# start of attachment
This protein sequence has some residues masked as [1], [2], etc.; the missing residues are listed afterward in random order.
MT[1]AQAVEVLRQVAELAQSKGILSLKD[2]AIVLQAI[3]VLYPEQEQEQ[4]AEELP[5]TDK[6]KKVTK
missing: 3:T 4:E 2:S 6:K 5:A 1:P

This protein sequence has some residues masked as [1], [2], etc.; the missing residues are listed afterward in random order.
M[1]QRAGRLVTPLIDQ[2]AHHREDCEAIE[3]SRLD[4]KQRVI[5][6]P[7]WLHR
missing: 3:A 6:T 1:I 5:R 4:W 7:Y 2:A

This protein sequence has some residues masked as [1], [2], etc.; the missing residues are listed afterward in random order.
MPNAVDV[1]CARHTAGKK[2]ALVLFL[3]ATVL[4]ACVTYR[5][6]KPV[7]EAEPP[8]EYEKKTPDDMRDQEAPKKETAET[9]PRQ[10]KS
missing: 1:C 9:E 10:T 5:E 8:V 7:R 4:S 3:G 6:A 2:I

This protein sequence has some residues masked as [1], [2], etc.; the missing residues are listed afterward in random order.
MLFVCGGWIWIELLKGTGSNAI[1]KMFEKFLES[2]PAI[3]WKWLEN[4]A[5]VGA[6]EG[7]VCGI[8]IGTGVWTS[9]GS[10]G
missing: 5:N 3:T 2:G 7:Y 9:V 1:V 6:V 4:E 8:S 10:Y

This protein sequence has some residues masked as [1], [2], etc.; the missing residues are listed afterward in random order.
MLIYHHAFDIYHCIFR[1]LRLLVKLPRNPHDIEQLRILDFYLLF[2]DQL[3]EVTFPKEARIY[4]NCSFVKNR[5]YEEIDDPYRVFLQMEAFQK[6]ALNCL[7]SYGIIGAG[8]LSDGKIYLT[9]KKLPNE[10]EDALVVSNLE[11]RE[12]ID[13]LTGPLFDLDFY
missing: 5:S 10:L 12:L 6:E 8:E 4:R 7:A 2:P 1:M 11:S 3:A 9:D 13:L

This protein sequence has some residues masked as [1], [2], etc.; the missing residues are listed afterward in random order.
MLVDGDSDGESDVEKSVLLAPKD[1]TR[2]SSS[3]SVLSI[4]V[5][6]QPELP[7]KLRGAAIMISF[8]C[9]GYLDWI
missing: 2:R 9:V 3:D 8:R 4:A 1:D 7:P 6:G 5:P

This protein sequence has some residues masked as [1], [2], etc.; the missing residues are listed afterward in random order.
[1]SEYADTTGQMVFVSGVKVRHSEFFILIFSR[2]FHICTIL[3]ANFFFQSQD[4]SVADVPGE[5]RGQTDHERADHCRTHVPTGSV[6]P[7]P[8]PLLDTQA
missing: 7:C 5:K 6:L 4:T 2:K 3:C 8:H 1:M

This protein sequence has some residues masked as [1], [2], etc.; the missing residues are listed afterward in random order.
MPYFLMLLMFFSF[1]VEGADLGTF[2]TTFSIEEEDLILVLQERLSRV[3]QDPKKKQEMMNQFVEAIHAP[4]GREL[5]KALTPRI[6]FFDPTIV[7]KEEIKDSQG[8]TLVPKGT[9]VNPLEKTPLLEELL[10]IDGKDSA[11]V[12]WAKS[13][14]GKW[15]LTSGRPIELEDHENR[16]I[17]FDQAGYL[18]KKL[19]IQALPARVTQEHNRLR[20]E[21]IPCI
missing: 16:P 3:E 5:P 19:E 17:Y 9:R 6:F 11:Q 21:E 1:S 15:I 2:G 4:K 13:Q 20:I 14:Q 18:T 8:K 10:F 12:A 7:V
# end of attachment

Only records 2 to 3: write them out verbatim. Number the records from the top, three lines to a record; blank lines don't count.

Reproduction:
This protein sequence has some residues masked as [1], [2], etc.; the missing residues are listed afterward in random order.
M[1]QRAGRLVTPLIDQ[2]AHHREDCEAIE[3]SRLD[4]KQRVI[5][6]P[7]WLHR
missing: 3:A 6:T 1:I 5:R 4:W 7:Y 2:A

This protein sequence has some residues masked as [1], [2], etc.; the missing residues are listed afterward in random order.
MPNAVDV[1]CARHTAGKK[2]ALVLFL[3]ATVL[4]ACVTYR[5][6]KPV[7]EAEPP[8]EYEKKTPDDMRDQEAPKKETAET[9]PRQ[10]KS
missing: 1:C 9:E 10:T 5:E 8:V 7:R 4:S 3:G 6:A 2:I